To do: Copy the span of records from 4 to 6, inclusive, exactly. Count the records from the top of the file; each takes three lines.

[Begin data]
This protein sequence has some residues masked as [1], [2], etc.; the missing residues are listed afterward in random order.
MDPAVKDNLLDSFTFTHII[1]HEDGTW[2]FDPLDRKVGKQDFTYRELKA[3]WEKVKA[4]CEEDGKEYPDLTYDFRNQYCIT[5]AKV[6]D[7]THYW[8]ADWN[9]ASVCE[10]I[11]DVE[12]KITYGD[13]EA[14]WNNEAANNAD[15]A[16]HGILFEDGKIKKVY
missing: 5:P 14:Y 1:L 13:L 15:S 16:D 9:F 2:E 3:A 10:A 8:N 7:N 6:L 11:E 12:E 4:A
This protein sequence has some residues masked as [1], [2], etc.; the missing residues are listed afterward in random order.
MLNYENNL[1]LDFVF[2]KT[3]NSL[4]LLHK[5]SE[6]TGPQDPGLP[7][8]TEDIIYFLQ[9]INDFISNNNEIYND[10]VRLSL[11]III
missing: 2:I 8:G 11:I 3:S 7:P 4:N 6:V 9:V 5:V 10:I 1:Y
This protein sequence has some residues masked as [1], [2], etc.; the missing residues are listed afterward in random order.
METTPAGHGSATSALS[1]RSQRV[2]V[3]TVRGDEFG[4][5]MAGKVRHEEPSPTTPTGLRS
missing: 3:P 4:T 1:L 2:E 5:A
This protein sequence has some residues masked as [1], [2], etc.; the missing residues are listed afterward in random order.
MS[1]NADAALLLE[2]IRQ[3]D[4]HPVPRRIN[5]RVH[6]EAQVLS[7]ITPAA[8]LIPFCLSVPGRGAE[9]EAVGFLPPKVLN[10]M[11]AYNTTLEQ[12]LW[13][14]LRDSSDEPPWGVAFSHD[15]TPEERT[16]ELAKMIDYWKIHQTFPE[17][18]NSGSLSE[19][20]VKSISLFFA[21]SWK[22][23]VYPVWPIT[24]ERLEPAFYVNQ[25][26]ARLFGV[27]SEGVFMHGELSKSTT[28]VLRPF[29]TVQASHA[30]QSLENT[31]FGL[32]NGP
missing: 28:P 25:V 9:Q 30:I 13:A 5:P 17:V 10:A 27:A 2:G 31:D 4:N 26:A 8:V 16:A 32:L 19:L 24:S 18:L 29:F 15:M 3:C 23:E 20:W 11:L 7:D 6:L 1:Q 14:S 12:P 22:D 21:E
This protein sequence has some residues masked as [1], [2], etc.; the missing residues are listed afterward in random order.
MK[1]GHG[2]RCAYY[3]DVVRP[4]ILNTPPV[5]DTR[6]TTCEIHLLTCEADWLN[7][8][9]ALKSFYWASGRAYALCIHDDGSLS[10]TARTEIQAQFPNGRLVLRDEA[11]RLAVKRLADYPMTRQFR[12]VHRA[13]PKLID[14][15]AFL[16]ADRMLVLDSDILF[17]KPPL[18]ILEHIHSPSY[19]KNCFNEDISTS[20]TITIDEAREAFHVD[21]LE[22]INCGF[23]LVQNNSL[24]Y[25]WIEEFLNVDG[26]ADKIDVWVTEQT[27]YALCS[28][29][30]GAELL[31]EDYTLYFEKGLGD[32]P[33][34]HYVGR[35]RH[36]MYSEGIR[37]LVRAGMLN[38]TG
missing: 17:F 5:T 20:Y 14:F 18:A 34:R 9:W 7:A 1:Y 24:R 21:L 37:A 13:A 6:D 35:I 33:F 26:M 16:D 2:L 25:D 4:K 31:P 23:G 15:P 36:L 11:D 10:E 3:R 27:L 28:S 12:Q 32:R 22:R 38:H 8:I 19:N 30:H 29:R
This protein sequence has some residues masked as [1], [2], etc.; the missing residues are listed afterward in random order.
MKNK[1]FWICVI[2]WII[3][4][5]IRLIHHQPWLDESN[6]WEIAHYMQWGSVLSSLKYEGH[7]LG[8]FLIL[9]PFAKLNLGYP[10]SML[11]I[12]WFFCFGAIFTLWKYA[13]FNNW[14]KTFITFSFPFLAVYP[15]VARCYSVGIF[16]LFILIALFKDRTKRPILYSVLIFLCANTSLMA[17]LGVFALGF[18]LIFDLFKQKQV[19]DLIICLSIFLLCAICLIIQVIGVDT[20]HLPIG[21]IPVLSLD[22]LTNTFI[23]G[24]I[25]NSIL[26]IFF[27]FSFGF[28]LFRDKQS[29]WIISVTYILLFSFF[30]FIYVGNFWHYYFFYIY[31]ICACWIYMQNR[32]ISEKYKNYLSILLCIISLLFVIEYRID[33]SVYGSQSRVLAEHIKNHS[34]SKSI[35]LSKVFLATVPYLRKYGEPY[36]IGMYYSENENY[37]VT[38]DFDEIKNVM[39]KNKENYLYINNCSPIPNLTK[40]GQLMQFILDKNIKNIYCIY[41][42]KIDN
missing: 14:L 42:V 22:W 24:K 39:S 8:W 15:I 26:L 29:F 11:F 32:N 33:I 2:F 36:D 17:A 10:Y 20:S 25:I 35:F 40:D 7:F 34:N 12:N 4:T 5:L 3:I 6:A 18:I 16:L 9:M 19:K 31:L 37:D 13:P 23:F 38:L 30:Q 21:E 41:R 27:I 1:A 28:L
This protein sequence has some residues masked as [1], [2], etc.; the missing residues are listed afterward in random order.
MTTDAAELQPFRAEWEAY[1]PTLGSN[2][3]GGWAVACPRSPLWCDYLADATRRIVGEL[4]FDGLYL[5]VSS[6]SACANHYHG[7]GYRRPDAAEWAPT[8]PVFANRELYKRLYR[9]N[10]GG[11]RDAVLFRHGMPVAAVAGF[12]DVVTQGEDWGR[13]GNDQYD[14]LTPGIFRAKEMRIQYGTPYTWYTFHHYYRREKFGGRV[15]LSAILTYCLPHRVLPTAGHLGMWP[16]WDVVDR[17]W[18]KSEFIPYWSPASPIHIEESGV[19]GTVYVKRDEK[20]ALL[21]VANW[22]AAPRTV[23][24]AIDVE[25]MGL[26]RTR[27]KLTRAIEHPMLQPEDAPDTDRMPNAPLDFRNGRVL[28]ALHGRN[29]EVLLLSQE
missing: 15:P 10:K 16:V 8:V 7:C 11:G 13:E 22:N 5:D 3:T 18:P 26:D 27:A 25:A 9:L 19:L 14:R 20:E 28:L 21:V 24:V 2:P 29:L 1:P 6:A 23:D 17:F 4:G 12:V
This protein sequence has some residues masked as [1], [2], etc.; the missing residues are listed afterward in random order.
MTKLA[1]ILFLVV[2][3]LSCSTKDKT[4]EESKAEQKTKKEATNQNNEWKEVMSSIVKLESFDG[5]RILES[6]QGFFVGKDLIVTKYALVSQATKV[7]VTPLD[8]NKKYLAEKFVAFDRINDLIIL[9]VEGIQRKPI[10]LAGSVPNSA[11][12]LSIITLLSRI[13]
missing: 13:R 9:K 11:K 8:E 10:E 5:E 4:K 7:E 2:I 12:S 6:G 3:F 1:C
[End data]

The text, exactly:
This protein sequence has some residues masked as [1], [2], etc.; the missing residues are listed afterward in random order.
MS[1]NADAALLLE[2]IRQ[3]D[4]HPVPRRIN[5]RVH[6]EAQVLS[7]ITPAA[8]LIPFCLSVPGRGAE[9]EAVGFLPPKVLN[10]M[11]AYNTTLEQ[12]LW[13][14]LRDSSDEPPWGVAFSHD[15]TPEERT[16]ELAKMIDYWKIHQTFPE[17][18]NSGSLSE[19][20]VKSISLFFA[21]SWK[22][23]VYPVWPIT[24]ERLEPAFYVNQ[25][26]ARLFGV[27]SEGVFMHGELSKSTT[28]VLRPF[29]TVQASHA[30]QSLENT[31]FGL[32]NGP
missing: 28:P 25:V 9:Q 30:I 13:A 5:P 17:V 10:A 27:A 2:G 31:D 4:N 26:A 8:V 16:A 32:L 19:L 24:S 18:L 29:F 15:M 3:C 23:E 20:W 11:L 7:D 6:L 1:Q 14:S 12:P 22:D 21:E
This protein sequence has some residues masked as [1], [2], etc.; the missing residues are listed afterward in random order.
MK[1]GHG[2]RCAYY[3]DVVRP[4]ILNTPPV[5]DTR[6]TTCEIHLLTCEADWLN[7][8][9]ALKSFYWASGRAYALCIHDDGSLS[10]TARTEIQAQFPNGRLVLRDEA[11]RLAVKRLADYPMTRQFR[12]VHRA[13]PKLID[14][15]AFL[16]ADRMLVLDSDILF[17]KPPL[18]ILEHIHSPSY[19]KNCFNEDISTS[20]TITIDEAREAFHVD[21]LE[22]INCGF[23]LVQNNSL[24]Y[25]WIEEFLNVDG[26]ADKIDVWVTEQT[27]YALCS[28][29][30]GAELL[31]EDYTLYFEKGLGD[32]P[33][34]HYVGR[35]RH[36]MYSEGIR[37]LVRAGMLN[38]TG
missing: 17:F 5:T 20:Y 14:F 18:A 34:R 9:W 7:A 1:Y 24:R 21:L 37:A 13:A 6:D 35:I 33:F 26:M 16:D 2:L 25:D 4:K 31:P 23:G 15:P 36:L 11:D 10:E 3:R 27:L 28:S 12:Q 32:R 22:R 38:H 8:I 19:N 30:H 29:R
This protein sequence has some residues masked as [1], [2], etc.; the missing residues are listed afterward in random order.
MKNK[1]FWICVI[2]WII[3][4][5]IRLIHHQPWLDESN[6]WEIAHYMQWGSVLSSLKYEGH[7]LG[8]FLIL[9]PFAKLNLGYP[10]SML[11]I[12]WFFCFGAIFTLWKYA[13]FNNW[14]KTFITFSFPFLAVYP[15]VARCYSVGIF[16]LFILIALFKDRTKRPILYSVLIFLCANTSLMA[17]LGVFALGF[18]LIFDLFKQKQV[19]DLIICLSIFLLCAICLIIQVIGVDT[20]HLPIG[21]IPVLSLD[22]LTNTFI[23]G[24]I[25]NSIL[26]IFF[27]FSFGF[28]LFRDKQS[29]WIISVTYILLFSFF[30]FIYVGNFWHYYFFYIY[31]ICACWIYMQNR[32]ISEKYKNYLSILLCIISLLFVIEYRID[33]SVYGSQSRVLAEHIKNHS[34]SKSI[35]LSKVFLATVPYLRKYGEPY[36]IGMYYSENENY[37]VT[38]DFDEIKNVM[39]KNKENYLYINNCSPIPNLTK[40]GQLMQFILDKNIKNIYCIY[41][42]KIDN
missing: 14:L 42:V 22:W 24:K 39:S 8:W 15:I 26:L 29:F 11:F 32:N 33:I 2:F 36:D 17:A 10:Y 20:S 25:I 35:F 40:D 7:F 34:N 12:N 4:T 5:L 3:I 6:A 18:I 16:L 9:M 19:K 31:L 37:D 13:P 23:F 38:L 30:Q 21:E 41:R 27:I 1:A 28:L